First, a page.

I once sat in a seminar where the motivational speaker kept saying: “Accept yourself as you are.” Fine with me, but the colleagues at my side all had serial killer personalities. I tried to warn the speaker but she didn’t pick up my discreet pointing and head-shaking gestures.
People in certain professions, such as journalism, law, and stockbroking can be “rough diamonds” – minus the diamond part. One reporter colleague made so many enemies that he ended up renaming half the contacts in his phone’s electronic address book “Do Not Answer”.
Be warned. Touchy-feely spiritual types are storming the world of work, creating absurdity.
Example: In front of me is a Financial Times report which says British accountants are now calculating the cash value of the workings of nature: “The National Audit Office estimated the value of bees’ service to the British economy at £200 million.”
Of course, everyone’s thrilled that bees’ hard work has finally been recognized, but what would bugs do with paypackets? (I suggest the money be diverted to other low level, insect-like toilers, such as me.)
The new corporate buzz-phrase is “non-tangible costs”. A prominent Indian think-tank said that a single hamburger “with non-tangible costs” would be $200. I think everyone was supposed to be amazed by this, but it just reminded me of the cost of meat at my overpriced local supermarket, which I shall call ParknRob.
Then the US Center for Investigative Reporting said that if you included all the associated costs of getting gasoline to your car, gas should cost $15 a gallon. But I’m sure they failed to include US wars, in which case the true cost should be $15 billion a gallon. Which reminds me of the cost of cartons of milk or juice at ParknRob.
Then Britain’s Department for Transport produced a financial chart which included “the real value of time”. If time has a cash value, I wouldn’t mind buying a few extra centuries (with my bee money), as I’ve always fancied being an immortal!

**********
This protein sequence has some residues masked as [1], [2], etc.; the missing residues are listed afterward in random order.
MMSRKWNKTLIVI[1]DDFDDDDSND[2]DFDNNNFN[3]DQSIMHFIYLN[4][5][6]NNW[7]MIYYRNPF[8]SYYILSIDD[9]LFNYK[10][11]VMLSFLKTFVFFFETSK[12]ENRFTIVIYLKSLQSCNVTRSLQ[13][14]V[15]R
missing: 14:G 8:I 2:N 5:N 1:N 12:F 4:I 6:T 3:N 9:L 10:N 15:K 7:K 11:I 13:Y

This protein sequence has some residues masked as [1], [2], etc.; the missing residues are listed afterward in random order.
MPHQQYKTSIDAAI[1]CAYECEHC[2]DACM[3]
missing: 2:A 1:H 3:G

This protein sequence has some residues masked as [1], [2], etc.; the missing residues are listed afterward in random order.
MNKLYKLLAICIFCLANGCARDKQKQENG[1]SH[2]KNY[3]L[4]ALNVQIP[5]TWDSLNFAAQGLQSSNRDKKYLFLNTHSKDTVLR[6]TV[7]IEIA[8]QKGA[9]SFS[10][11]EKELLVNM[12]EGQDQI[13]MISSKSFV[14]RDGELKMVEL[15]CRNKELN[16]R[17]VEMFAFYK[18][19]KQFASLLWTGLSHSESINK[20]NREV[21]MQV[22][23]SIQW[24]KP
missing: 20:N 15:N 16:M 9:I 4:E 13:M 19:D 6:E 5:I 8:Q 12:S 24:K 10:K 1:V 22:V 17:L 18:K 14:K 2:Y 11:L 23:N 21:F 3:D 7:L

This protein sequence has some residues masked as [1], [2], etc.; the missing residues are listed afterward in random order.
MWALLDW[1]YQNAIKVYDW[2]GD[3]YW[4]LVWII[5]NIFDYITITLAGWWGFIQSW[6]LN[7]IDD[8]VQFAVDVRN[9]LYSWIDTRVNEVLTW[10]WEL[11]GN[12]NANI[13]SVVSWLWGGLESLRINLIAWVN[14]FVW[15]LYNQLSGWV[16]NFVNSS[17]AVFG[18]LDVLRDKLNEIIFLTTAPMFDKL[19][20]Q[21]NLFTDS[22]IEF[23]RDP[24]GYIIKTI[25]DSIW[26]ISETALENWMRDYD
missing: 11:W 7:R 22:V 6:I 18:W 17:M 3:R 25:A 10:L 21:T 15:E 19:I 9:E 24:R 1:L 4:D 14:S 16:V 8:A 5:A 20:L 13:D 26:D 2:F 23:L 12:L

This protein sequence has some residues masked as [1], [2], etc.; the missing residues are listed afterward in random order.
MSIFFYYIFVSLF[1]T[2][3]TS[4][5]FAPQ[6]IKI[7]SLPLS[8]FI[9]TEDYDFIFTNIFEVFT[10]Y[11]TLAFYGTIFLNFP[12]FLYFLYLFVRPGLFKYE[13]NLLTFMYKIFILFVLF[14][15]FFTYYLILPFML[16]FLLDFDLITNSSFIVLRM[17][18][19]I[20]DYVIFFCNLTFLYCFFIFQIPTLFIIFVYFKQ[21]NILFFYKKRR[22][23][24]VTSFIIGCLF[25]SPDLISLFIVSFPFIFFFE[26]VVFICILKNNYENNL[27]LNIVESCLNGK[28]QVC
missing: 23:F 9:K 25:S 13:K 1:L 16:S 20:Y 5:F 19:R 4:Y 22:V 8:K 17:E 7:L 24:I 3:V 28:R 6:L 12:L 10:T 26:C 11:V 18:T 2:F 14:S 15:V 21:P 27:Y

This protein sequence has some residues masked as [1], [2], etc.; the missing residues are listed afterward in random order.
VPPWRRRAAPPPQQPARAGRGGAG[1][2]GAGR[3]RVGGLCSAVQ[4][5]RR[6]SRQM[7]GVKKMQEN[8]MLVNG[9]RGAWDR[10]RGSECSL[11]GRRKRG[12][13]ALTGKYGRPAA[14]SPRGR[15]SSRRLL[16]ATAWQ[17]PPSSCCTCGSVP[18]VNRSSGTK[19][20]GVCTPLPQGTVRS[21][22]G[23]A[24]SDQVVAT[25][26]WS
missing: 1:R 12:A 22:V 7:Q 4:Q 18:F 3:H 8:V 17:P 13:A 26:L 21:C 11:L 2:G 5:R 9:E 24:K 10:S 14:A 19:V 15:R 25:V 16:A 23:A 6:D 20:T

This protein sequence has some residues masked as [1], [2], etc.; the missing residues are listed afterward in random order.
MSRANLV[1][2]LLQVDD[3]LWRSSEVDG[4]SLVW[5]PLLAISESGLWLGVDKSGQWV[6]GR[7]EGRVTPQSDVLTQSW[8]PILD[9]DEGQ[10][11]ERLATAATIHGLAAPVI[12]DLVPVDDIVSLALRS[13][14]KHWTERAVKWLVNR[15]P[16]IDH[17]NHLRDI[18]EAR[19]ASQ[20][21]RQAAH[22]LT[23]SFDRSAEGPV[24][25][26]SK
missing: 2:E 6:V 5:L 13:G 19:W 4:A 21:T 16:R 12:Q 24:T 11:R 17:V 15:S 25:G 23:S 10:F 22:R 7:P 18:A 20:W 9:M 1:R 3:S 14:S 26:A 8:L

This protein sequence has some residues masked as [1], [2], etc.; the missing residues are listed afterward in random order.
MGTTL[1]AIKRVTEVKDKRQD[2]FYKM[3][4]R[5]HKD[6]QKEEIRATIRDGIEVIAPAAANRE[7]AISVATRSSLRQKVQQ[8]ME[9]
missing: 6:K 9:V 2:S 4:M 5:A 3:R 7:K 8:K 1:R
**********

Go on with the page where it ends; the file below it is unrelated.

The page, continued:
Enough! What humanity needs to do is to remember the 1963 line from sociologist William Bruce Cameron: “Not everything that counts can be counted.” Now before you correct me, I know full well that the Internet attributes this quote to Einstein. But you should never believe anything on the Internet, unless you are reading this on the internet, in which case, this sentence is the sole exception.
The seminar ended with the motivational speaker telling us that the most important thing in life was to “be yourself”. My serial killer colleagues smiled and nodded.
Perhaps I shouldn’t complain. Public speaking is a difficult, scary thing to do. Someone once advised me that if I felt nervous on stage I should imagine the audience naked, but I tried it and it totally didn’t help.
Still, business types should listen to creative individuals. Case in point: comedian Stephen Wright asked: “If all the nations in the world are in debt, where did all the money go?” I have no idea, but the total world debt is currently $233 trillion. That’s quite a lot of money. That reminds me: my weekly ParknRob bill is due.